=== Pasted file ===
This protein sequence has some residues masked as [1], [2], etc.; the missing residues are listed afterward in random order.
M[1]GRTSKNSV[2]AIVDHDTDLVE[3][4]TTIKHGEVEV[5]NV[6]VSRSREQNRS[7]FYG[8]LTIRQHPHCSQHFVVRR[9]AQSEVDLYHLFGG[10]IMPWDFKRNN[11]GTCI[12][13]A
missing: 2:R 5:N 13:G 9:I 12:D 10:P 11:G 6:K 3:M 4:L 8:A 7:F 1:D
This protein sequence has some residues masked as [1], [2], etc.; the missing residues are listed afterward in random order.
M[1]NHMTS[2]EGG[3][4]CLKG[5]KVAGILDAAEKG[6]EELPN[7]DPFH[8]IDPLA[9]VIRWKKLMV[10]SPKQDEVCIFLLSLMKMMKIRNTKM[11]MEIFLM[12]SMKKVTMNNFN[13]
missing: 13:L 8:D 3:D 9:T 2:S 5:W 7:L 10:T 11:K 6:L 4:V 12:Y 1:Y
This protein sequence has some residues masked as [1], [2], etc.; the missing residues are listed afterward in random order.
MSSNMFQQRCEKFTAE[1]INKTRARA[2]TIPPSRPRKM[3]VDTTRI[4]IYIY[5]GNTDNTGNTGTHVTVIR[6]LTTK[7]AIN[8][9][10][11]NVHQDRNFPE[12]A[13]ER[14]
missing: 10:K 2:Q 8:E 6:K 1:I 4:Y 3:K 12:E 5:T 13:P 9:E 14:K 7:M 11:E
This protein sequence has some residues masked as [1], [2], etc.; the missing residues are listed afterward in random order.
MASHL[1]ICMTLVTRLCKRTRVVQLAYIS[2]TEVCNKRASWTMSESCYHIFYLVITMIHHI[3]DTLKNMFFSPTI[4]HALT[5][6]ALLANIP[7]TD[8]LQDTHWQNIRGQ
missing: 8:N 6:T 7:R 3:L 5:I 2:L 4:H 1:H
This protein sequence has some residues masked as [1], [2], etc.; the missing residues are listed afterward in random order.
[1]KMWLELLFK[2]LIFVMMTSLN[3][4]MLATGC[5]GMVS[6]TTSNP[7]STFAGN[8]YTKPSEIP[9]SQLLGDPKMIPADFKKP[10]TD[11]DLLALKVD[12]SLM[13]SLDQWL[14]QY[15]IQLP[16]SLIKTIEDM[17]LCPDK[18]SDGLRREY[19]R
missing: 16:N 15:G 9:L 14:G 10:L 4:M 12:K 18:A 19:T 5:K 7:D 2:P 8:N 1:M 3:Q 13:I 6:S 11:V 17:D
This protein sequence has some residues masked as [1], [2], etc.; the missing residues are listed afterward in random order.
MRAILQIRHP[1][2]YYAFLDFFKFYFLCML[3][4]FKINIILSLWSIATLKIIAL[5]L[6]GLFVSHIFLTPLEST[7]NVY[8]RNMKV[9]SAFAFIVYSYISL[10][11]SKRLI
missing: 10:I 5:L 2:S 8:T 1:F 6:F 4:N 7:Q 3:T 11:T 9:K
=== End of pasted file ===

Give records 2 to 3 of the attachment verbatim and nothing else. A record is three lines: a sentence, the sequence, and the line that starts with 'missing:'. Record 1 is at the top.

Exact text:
This protein sequence has some residues masked as [1], [2], etc.; the missing residues are listed afterward in random order.
M[1]NHMTS[2]EGG[3][4]CLKG[5]KVAGILDAAEKG[6]EELPN[7]DPFH[8]IDPLA[9]VIRWKKLMV[10]SPKQDEVCIFLLSLMKMMKIRNTKM[11]MEIFLM[12]SMKKVTMNNFN[13]
missing: 13:L 8:D 3:D 9:T 2:S 5:W 7:L 10:T 11:K 6:L 4:V 12:Y 1:Y
This protein sequence has some residues masked as [1], [2], etc.; the missing residues are listed afterward in random order.
MSSNMFQQRCEKFTAE[1]INKTRARA[2]TIPPSRPRKM[3]VDTTRI[4]IYIY[5]GNTDNTGNTGTHVTVIR[6]LTTK[7]AIN[8][9][10][11]NVHQDRNFPE[12]A[13]ER[14]
missing: 10:K 2:Q 8:E 6:K 1:I 4:Y 3:K 12:E 5:T 13:P 9:E 14:K 7:M 11:E